According to the most recent Southern Cross Health Society and BusinessNZ survey report Wellness in the Workplace 2017, overall workplace stress and anxiety in New Zealand is on the rise. The report shows stress is up by 22.9% since 2014. It says that while there has been a strong focus on safety issues for employees due to recent health and safety legislation, relatively less attention has been placed on health issues. It says stress contributes to employee absences, has negative impacts on company productivity and costs businesses in the long term. In summary, it recommends that businesses collect data on wellbeing and use the information to improve stress levels.

Looking back on the results of a recent staff review – carried out before mindfulness training – Neil says, “It wasn’t hard to tell we were struggling as a team. The signs were all there. The challenge with these things is finding tangible ways to improve.”

Kylie Wilson, a veterinary nurse, says giving staff strategies for dealing with stress is one good approach. “It’s been a good course for me. Veterinary clinics can be very stressful. If more of us had coping strategies, the better our work environments and mental health would be.”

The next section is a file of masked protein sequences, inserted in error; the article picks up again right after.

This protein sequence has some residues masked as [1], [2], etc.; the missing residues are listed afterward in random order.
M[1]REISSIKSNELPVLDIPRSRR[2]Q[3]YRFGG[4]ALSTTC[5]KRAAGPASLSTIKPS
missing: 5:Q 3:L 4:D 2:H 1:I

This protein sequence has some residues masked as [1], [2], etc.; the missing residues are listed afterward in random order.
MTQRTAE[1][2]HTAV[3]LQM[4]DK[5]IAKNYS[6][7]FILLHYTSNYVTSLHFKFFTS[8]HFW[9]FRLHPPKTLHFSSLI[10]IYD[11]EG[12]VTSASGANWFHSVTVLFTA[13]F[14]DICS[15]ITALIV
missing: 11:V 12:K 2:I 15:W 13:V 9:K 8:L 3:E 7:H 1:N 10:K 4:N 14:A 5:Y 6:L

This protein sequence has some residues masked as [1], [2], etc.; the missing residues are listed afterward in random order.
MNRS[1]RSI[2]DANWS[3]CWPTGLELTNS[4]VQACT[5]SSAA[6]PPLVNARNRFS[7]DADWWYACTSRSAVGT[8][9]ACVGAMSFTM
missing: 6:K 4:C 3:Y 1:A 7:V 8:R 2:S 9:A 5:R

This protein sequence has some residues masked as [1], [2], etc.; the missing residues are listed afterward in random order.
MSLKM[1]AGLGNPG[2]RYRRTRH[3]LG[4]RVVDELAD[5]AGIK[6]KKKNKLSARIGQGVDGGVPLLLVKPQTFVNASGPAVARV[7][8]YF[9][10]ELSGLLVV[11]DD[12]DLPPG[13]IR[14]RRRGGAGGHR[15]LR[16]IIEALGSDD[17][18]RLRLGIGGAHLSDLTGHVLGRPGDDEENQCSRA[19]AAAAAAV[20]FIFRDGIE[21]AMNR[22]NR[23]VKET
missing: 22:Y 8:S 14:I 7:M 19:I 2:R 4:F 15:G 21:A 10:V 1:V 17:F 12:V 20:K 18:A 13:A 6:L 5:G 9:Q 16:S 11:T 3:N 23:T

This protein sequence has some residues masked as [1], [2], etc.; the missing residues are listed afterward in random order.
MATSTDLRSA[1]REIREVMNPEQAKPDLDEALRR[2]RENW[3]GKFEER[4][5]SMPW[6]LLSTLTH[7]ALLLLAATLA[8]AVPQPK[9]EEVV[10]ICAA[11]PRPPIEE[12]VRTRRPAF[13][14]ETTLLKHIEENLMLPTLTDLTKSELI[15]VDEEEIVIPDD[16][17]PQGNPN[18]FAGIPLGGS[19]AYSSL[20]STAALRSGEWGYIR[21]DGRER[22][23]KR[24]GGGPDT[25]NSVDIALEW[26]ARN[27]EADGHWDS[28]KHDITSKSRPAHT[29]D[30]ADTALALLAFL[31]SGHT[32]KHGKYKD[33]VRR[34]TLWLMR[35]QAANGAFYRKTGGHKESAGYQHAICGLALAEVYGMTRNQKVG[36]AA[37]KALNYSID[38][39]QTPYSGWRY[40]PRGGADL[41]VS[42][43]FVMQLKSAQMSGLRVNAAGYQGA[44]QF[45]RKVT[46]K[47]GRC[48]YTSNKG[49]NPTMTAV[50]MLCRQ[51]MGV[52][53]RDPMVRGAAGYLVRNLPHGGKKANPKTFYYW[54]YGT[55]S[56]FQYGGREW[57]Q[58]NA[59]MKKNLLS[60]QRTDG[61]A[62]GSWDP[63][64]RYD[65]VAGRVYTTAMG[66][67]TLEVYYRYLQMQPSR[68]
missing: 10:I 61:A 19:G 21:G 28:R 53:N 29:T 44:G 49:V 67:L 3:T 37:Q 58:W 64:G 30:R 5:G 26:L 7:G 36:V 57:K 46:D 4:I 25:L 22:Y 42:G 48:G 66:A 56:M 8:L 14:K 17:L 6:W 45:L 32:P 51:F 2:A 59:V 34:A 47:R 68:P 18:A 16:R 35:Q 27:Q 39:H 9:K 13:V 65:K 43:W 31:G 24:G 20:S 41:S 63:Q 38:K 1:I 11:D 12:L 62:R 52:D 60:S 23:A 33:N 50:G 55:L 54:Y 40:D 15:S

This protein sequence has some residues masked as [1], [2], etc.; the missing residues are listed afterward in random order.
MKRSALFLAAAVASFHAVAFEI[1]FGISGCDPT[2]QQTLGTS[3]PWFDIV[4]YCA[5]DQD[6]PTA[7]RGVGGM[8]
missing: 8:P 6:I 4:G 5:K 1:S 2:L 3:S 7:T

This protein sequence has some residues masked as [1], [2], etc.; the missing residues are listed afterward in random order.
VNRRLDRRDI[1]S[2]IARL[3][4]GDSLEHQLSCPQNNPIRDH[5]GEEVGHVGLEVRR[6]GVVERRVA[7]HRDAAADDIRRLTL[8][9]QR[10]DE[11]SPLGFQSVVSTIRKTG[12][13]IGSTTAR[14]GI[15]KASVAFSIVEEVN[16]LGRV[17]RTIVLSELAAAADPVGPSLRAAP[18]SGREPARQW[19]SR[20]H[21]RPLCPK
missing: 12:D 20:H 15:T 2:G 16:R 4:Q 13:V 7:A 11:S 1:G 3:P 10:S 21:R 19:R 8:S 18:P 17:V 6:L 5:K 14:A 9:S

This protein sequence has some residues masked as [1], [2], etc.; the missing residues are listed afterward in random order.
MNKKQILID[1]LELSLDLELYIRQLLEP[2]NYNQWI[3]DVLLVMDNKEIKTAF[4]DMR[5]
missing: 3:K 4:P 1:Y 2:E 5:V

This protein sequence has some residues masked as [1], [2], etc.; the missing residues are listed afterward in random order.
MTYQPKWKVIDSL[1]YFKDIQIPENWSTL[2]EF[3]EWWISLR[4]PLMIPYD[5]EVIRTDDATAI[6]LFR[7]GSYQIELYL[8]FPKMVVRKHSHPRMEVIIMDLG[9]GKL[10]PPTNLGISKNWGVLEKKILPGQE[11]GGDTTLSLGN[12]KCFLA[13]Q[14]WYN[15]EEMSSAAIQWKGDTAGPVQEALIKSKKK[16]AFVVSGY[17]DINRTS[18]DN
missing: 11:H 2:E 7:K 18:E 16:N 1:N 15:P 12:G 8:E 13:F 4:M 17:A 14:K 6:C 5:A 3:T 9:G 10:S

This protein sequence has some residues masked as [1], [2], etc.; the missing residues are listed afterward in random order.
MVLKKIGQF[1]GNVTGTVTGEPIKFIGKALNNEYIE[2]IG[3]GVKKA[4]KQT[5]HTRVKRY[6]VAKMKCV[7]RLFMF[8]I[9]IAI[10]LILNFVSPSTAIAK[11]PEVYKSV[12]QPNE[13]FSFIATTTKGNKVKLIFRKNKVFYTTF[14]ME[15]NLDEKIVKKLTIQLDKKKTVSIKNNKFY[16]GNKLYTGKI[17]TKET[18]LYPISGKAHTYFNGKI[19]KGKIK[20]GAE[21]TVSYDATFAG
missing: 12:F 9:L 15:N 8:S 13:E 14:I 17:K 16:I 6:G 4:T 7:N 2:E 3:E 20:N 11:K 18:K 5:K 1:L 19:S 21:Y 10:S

Meanwhile, Greg cautions against looking at mindfulness as an easy solution. “I think mindfulness is one way to help us be more resilient. I’d recommend it – although it’s not just a matter of doing a quick course, nailing a few questions and gathering a few CPD points. To me, mindfulness is a commitment to being a better version of you.”

Comments...

Larry van Niekerk says...
Posted Saturday, 18 May 2019
Well Done Neil - It's my belief that veterinarians and staff, are altruistic kind caring people who have giving embedded within themselves. However - we need to learn how to give with boundaries. The crisis of attrition of young veterinarians soon after they enter the profession and the burn out of staff and suicide rate among veterinarians, is quite frankly, a tragedy that is unacceptable. It is my sincere belief that educating vets and staff about, self-care, business and human behavior, is key to protecting them, their families, and the business from the damaging effects of what are now termed the "moral stressors" of veterinary science. As pointed out by an article in the Journal of Veterinary Internal Medicine Aug 2918. Ethical conflict and moral distress in veterinary practice: A survey of North American veterinarians, - Veterinarians and staff would benefit from training and support in managing the distress they inevitably will feel in their everyday work. Dr Larry van Niekerk